High Foot Traffic
Charland points out that drug store foot traffic, however, is nowhere near that of what supermarkets or mass merchandisers pull in. Drug stores also are limited in the selection of merchandise that patients can shop.
While the strategic alignment may not be as perfect for convenience health clinics in a grocery store or discount merchandiser setting, these retail sectors are looking to grow their clinic business and partnerships because of the natural synergy with food and health as well as the nation’s focus on affordable health care.
Safeway, not officially in the clinic business, is said to be quietly building as many as 100 health clinics in its stores, which Merchant Medicine reported on last year without confirmation from Safeway. Charland speculated that Safeway is looking into offering health clinic services, including occupational medicine, to area employers. Such services might include pre-employment physicals, drug screenings and injuries. Through its subsidiary Safeway Health, Safeway has started marketing its health benefit solutions to other employers. To date, there has been no statement from Safeway about such health clinics.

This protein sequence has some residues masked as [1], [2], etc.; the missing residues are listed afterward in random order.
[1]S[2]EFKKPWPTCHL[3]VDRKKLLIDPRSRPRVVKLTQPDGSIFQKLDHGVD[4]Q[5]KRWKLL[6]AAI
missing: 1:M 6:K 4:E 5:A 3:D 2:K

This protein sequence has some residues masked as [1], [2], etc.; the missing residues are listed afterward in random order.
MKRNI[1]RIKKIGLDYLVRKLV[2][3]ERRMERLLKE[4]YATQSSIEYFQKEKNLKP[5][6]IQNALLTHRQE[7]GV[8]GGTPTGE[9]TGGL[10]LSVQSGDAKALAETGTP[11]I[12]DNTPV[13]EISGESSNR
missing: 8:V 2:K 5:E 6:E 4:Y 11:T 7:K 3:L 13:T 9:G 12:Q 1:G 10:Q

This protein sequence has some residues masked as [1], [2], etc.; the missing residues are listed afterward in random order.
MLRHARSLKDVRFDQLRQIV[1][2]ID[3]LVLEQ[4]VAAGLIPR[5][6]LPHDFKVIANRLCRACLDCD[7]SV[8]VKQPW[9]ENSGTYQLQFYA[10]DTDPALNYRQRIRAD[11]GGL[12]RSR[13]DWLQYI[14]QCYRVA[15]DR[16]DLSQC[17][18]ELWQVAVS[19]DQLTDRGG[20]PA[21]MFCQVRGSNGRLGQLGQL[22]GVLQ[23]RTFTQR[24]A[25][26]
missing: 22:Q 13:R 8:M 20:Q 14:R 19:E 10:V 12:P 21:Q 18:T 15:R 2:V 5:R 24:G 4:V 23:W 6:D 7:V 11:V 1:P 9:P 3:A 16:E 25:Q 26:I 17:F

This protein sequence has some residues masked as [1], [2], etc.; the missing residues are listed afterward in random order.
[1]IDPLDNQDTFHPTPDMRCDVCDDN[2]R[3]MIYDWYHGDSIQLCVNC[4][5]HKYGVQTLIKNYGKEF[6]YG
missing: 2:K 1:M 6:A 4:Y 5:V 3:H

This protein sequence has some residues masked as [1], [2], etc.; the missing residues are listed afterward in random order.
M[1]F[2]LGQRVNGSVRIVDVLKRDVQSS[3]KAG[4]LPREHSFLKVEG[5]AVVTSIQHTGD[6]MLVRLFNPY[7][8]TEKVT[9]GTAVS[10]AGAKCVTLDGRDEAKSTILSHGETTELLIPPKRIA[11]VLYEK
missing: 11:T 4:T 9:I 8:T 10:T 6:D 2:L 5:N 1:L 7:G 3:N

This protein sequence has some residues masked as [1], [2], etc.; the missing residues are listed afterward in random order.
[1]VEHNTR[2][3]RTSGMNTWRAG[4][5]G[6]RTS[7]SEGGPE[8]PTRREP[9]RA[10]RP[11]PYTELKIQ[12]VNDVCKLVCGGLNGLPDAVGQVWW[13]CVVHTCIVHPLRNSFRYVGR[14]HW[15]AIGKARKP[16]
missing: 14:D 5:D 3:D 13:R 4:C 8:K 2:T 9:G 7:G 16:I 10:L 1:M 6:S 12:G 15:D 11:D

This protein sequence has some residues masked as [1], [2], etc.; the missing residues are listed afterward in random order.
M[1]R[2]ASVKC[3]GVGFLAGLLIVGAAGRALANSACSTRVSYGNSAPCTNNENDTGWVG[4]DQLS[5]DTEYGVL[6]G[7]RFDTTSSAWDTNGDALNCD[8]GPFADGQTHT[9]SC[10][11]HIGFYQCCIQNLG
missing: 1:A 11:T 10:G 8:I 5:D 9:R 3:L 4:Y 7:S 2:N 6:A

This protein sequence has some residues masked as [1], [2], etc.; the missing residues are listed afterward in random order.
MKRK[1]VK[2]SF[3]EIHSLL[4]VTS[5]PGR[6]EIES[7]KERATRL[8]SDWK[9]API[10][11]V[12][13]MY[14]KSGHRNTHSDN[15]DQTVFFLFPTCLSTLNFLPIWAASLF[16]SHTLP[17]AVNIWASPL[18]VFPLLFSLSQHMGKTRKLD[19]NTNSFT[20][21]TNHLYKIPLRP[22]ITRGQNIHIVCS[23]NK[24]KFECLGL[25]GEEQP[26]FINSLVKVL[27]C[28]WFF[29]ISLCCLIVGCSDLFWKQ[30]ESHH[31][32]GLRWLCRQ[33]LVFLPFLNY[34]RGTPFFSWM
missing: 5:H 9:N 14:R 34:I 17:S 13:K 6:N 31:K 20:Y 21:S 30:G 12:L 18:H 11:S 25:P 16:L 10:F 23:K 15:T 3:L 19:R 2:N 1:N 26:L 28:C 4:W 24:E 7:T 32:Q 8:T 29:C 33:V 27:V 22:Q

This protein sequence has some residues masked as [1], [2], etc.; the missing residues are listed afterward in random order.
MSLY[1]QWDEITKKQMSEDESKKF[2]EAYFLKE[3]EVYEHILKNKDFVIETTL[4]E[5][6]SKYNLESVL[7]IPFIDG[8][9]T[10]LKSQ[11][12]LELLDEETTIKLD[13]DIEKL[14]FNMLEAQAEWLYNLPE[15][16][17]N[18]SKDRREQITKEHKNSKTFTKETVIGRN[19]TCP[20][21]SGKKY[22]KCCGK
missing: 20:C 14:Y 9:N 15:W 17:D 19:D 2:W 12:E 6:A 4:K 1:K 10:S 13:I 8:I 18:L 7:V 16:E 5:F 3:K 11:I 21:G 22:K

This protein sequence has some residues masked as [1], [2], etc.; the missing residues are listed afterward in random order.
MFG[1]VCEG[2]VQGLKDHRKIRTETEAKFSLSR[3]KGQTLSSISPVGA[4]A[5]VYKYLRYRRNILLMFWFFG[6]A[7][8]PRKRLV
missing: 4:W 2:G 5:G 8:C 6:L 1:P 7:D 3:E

Since it purchased The Little Clinic from private equity firm Solera Capital in 2010, Kroger Co. has been in a holding pattern with its 80 clinics. Publix Super Markets had hosted 40 Little Clinics in Florida and Georgia until it terminated its agreement with Solera Clinics last year. Charland believes Kroger is still trying to figure out its health clinic model before any significant expansion.
Charland said H.E. Butt Grocery, with 29 leased-space RediClinics, is best utilizing its grocery platform. RediClinics are run in association with Memorial Hermann Healthcare System in Houston. Last year the clinics expanded their services to include Weigh Forward, a medically supervised program for lifelong weight management.
The 10-week program, which retails for about $500, provides patients with comprehensive information and counseling on diet/nutrition, physical activity and behavior modification.
“It’s a lifestyle behavior modification program. You could just as easily call it a diabetes management program. It is very comprehensive and much more clinically sophisticated than the typical weight loss program. It takes full advantage of the fact it is in a grocery store,” explained Charland. Weigh Forward is an example of new strategic services convenience care clinics are adding for greater health care viability.